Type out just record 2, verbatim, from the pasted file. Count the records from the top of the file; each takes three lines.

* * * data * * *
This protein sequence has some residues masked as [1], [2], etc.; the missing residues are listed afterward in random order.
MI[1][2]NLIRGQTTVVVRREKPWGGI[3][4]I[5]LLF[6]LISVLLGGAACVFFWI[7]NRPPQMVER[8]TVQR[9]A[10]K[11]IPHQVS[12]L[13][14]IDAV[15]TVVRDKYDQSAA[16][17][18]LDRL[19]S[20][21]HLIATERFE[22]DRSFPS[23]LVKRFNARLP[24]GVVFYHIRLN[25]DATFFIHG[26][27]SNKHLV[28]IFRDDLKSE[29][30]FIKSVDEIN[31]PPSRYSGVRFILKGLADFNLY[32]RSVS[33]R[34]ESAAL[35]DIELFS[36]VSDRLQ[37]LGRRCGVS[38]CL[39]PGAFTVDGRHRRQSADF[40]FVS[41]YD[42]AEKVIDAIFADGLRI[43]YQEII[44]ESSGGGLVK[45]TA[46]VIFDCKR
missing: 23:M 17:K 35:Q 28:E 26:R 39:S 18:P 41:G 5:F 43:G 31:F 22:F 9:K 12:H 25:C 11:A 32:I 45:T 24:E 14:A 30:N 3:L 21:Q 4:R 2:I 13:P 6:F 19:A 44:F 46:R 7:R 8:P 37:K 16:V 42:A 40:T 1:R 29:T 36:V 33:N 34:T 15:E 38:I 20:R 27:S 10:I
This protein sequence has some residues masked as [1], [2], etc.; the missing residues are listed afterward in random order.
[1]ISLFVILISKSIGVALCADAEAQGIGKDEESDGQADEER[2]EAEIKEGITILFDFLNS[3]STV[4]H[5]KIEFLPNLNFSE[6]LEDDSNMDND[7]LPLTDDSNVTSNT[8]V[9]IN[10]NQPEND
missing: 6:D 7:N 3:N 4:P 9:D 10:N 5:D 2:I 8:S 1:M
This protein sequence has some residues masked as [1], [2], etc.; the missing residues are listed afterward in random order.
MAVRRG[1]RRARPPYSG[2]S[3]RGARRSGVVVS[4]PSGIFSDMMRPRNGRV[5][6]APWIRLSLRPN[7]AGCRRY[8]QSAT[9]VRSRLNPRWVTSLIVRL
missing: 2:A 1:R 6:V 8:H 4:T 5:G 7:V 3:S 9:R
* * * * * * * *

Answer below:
This protein sequence has some residues masked as [1], [2], etc.; the missing residues are listed afterward in random order.
[1]ISLFVILISKSIGVALCADAEAQGIGKDEESDGQADEER[2]EAEIKEGITILFDFLNS[3]STV[4]H[5]KIEFLPNLNFSE[6]LEDDSNMDND[7]LPLTDDSNVTSNT[8]V[9]IN[10]NQPEND
missing: 6:D 7:N 3:N 4:P 9:D 10:N 5:D 2:I 8:S 1:M